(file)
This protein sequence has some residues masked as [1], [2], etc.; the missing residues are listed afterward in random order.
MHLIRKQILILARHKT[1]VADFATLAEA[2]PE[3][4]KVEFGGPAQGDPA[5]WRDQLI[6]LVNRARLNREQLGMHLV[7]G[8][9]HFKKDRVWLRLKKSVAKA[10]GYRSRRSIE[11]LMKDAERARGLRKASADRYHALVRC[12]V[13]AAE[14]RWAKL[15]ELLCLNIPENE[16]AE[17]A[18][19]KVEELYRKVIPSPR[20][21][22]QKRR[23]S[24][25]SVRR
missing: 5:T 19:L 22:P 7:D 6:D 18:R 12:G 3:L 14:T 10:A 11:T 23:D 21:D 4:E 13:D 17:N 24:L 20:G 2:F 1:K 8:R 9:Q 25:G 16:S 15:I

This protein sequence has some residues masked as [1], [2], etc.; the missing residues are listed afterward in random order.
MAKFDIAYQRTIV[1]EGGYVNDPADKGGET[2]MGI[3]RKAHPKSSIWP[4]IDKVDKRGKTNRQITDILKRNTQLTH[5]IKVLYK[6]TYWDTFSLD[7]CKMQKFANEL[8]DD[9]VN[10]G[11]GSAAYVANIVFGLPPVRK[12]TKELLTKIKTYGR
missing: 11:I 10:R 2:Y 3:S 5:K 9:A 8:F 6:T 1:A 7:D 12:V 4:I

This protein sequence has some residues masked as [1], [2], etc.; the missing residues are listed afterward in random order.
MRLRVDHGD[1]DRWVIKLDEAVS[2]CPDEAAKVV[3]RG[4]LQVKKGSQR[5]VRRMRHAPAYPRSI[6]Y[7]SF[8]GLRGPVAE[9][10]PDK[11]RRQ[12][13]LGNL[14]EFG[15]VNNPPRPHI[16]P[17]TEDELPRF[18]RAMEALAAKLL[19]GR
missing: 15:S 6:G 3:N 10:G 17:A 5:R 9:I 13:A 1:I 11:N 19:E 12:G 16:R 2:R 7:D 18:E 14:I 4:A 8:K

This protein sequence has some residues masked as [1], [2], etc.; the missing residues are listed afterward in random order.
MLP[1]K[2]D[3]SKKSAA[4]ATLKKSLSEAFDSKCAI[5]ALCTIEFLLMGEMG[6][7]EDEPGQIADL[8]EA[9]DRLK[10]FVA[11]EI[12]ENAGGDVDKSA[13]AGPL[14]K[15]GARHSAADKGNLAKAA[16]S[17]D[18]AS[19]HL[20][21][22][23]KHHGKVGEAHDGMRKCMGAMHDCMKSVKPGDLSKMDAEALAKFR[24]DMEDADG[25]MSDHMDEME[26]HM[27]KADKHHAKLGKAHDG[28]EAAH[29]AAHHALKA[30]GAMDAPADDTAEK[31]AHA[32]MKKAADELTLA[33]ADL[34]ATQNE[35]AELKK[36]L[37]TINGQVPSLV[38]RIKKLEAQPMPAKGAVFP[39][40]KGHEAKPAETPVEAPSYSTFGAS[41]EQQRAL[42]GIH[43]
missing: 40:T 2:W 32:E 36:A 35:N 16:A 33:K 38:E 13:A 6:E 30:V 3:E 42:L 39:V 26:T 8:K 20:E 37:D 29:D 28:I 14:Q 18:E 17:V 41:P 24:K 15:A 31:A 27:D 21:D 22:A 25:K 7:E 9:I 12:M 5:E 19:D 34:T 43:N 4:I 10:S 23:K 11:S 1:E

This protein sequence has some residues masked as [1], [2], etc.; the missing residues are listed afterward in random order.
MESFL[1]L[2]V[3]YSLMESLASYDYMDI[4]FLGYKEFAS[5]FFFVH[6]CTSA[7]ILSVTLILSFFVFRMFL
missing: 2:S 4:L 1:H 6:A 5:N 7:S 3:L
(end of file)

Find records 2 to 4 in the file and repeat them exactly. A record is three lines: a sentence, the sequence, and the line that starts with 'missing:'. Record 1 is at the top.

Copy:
This protein sequence has some residues masked as [1], [2], etc.; the missing residues are listed afterward in random order.
MAKFDIAYQRTIV[1]EGGYVNDPADKGGET[2]MGI[3]RKAHPKSSIWP[4]IDKVDKRGKTNRQITDILKRNTQLTH[5]IKVLYK[6]TYWDTFSLD[7]CKMQKFANEL[8]DD[9]VN[10]G[11]GSAAYVANIVFGLPPVRK[12]TKELLTKIKTYGR
missing: 11:I 10:R 2:Y 3:S 5:K 9:A 8:F 6:T 1:A 7:D 12:V 4:I

This protein sequence has some residues masked as [1], [2], etc.; the missing residues are listed afterward in random order.
MRLRVDHGD[1]DRWVIKLDEAVS[2]CPDEAAKVV[3]RG[4]LQVKKGSQR[5]VRRMRHAPAYPRSI[6]Y[7]SF[8]GLRGPVAE[9][10]PDK[11]RRQ[12][13]LGNL[14]EFG[15]VNNPPRPHI[16]P[17]TEDELPRF[18]RAMEALAAKLL[19]GR
missing: 15:S 6:G 3:N 10:G 17:A 5:R 9:I 13:A 1:I 11:N 19:E 12:G 16:R 2:R 7:D 18:E 14:I 4:A 8:K

This protein sequence has some residues masked as [1], [2], etc.; the missing residues are listed afterward in random order.
MLP[1]K[2]D[3]SKKSAA[4]ATLKKSLSEAFDSKCAI[5]ALCTIEFLLMGEMG[6][7]EDEPGQIADL[8]EA[9]DRLK[10]FVA[11]EI[12]ENAGGDVDKSA[13]AGPL[14]K[15]GARHSAADKGNLAKAA[16]S[17]D[18]AS[19]HL[20][21][22][23]KHHGKVGEAHDGMRKCMGAMHDCMKSVKPGDLSKMDAEALAKFR[24]DMEDADG[25]MSDHMDEME[26]HM[27]KADKHHAKLGKAHDG[28]EAAH[29]AAHHALKA[30]GAMDAPADDTAEK[31]AHA[32]MKKAADELTLA[33]ADL[34]ATQNE[35]AELKK[36]L[37]TINGQVPSLV[38]RIKKLEAQPMPAKGAVFP[39][40]KGHEAKPAETPVEAPSYSTFGAS[41]EQQRAL[42]GIH[43]
missing: 40:T 2:W 32:E 36:A 35:N 16:A 33:K 38:E 13:A 6:E 30:V 3:E 42:L 39:V 26:T 8:K 20:E 37:D 29:D 28:I 14:Q 18:E 17:V 41:P 24:K 15:A 31:A 27:D 21:D 22:A 25:K 7:E 9:I 12:M 5:E 19:D 34:T 43:N 4:I 10:S 23:K 11:S 1:E